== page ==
Everything Is Illuminated | The American Spectator | USA News and Politics
Everything Is Illuminated
by

The German Marxist critic, Theodor Adorno, was once famous for having remarked that, after Auschwitz, poetry was impossible, though that is not quite what he did say. Half a century later, it has turned out to be rather a good joke on him — or is it a confirmation of his view? — that poetry, like the other arts, sometimes seems as if it can hardly get along without the Holocaust. As the cultural consensus on which the great works of the past were based has broken down over the past few decades, we are left with fewer and fewer sources of the kind of resonant imagery that the Holocaust provides. There’s almost nothing that everyone believes, particularly about good and evil, but almost everyone believes that the Nazi murder of European Jewry was evil and its victims infinitely pitiable.

The danger of using such an obvious moral truth as the raw material for art is that it encourages not self-identification with suffering but self-congratulation that we have made the right response to it. Thus, at the end of the screening I attended of Liev Schreiber’s adaptation of Jonathan Safran Foer’s novel, Everything Is Illuminated, the audience applauded. Neither Mr. Schreiber nor Mr. Foer nor anyone else involved in the making of the movie was present to receive their kudos, and I believe that they were really applauding themselves for the familiar and reassuring feelings — a combination of moral and political indignation and pity — that the cinematic Holocaust always produces in audiences, and is designed to produce. This is unfortunate, as there was more to this movie than just another Holocaust tale.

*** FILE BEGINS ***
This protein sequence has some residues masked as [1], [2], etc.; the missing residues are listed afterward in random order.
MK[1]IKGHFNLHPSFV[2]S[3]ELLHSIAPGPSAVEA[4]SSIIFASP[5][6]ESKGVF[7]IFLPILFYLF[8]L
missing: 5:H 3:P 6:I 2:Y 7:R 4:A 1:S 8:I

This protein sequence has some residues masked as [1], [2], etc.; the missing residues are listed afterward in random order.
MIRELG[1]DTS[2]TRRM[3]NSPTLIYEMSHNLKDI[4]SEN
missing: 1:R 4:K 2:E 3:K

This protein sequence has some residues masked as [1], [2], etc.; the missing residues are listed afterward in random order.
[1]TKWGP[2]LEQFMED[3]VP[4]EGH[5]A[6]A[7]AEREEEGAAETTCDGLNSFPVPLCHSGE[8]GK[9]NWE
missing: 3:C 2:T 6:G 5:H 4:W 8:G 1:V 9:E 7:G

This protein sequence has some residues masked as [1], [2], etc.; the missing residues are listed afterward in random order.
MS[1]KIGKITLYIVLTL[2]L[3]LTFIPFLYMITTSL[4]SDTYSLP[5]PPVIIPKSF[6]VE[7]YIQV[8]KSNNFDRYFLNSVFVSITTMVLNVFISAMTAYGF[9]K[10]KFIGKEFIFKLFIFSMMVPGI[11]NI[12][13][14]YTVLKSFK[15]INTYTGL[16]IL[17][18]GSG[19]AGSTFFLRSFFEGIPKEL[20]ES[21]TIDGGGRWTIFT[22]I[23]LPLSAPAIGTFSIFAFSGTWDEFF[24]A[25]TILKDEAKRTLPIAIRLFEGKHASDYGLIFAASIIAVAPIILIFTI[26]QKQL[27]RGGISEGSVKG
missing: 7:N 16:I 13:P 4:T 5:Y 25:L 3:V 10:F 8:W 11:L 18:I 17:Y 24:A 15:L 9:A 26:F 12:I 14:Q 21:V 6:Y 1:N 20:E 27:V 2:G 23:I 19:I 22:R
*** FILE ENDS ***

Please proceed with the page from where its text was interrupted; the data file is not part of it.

Like the novel, that is, it really wants to be about memory and the identity of a people over time. In the novel, the Holocaust is set in a much larger historical context — going backwards 150 years to life in a Ukrainian shtetl in the late 18th century and then forwards another half century or more to a search for his Ukrainian ancestors by the American grandson of a refugee from the Holocaust. Mr. Schreiber’s adaptation, which he also directed, foreshortens this perspective, giving us only the present day and some dim but meaningfully fraught memories of 1942 when virtually all the inhabitants of the Ukrainian-Jewish village of Trachimbrod were murdered by the Nazis.

Let me hasten to add that there is no mystery about why Schreiber did what he did to the novel, which, though its much larger time-reach and cast of characters might conceivably have been made into a mini-series, would have made even a long movie into an incomprehensible mess. Moreover, its various bits of bizarrerie and magical realism would have worked no better on the silver screen than such things usually do. Above all, I for one was grateful to Mr. Schreiber for radically cutting back on the acres of space the novel gives to the allegedly hilarious malapropisms in the long letters of the Ukrainian guide, Alex Perchov, to “the hero” of the novel, also called Jonathan Safran Foer. A little of Alex’s linguistic exuberance goes a long way, I find, and the movie’s version of him, played by Eugene Hutz, though entertaining is Alex enough and plenty at that.